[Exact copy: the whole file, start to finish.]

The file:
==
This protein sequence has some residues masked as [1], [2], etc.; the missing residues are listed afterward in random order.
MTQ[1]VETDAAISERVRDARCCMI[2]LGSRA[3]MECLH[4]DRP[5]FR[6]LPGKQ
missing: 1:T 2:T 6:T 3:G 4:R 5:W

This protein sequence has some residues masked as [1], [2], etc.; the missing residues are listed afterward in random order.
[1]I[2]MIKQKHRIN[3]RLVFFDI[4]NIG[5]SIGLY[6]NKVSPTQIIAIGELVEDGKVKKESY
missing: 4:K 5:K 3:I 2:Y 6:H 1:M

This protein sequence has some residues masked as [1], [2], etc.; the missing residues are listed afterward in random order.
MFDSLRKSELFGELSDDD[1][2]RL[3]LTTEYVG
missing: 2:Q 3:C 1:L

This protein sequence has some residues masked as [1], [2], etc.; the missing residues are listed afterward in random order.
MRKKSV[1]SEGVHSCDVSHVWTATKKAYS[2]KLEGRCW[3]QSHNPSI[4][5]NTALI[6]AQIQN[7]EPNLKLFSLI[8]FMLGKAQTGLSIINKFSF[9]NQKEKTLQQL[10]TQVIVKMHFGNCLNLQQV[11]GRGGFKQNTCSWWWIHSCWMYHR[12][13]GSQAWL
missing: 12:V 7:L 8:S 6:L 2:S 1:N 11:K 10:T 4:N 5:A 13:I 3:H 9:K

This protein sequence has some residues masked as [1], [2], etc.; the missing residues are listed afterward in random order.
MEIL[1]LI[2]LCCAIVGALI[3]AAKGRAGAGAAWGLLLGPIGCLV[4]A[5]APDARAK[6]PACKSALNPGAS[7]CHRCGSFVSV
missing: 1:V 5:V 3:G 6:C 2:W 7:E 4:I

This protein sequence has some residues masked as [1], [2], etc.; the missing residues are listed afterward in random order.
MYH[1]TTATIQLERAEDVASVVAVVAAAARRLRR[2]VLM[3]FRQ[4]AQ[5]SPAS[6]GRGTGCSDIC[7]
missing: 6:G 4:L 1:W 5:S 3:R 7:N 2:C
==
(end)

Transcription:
This protein sequence has some residues masked as [1], [2], etc.; the missing residues are listed afterward in random order.
MTQ[1]VETDAAISERVRDARCCMI[2]LGSRA[3]MECLH[4]DRP[5]FR[6]LPGKQ
missing: 1:T 2:T 6:T 3:G 4:R 5:W

This protein sequence has some residues masked as [1], [2], etc.; the missing residues are listed afterward in random order.
[1]I[2]MIKQKHRIN[3]RLVFFDI[4]NIG[5]SIGLY[6]NKVSPTQIIAIGELVEDGKVKKESY
missing: 4:K 5:K 3:I 2:Y 6:H 1:M

This protein sequence has some residues masked as [1], [2], etc.; the missing residues are listed afterward in random order.
MFDSLRKSELFGELSDDD[1][2]RL[3]LTTEYVG
missing: 2:Q 3:C 1:L

This protein sequence has some residues masked as [1], [2], etc.; the missing residues are listed afterward in random order.
MRKKSV[1]SEGVHSCDVSHVWTATKKAYS[2]KLEGRCW[3]QSHNPSI[4][5]NTALI[6]AQIQN[7]EPNLKLFSLI[8]FMLGKAQTGLSIINKFSF[9]NQKEKTLQQL[10]TQVIVKMHFGNCLNLQQV[11]GRGGFKQNTCSWWWIHSCWMYHR[12][13]GSQAWL
missing: 12:V 7:L 8:S 6:L 2:S 1:N 11:K 10:T 4:N 5:A 13:I 3:H 9:K

This protein sequence has some residues masked as [1], [2], etc.; the missing residues are listed afterward in random order.
MEIL[1]LI[2]LCCAIVGALI[3]AAKGRAGAGAAWGLLLGPIGCLV[4]A[5]APDARAK[6]PACKSALNPGAS[7]CHRCGSFVSV
missing: 1:V 5:V 3:G 6:C 2:W 7:E 4:I

This protein sequence has some residues masked as [1], [2], etc.; the missing residues are listed afterward in random order.
MYH[1]TTATIQLERAEDVASVVAVVAAAARRLRR[2]VLM[3]FRQ[4]AQ[5]SPAS[6]GRGTGCSDIC[7]
missing: 6:G 4:L 1:W 5:S 3:R 7:N 2:C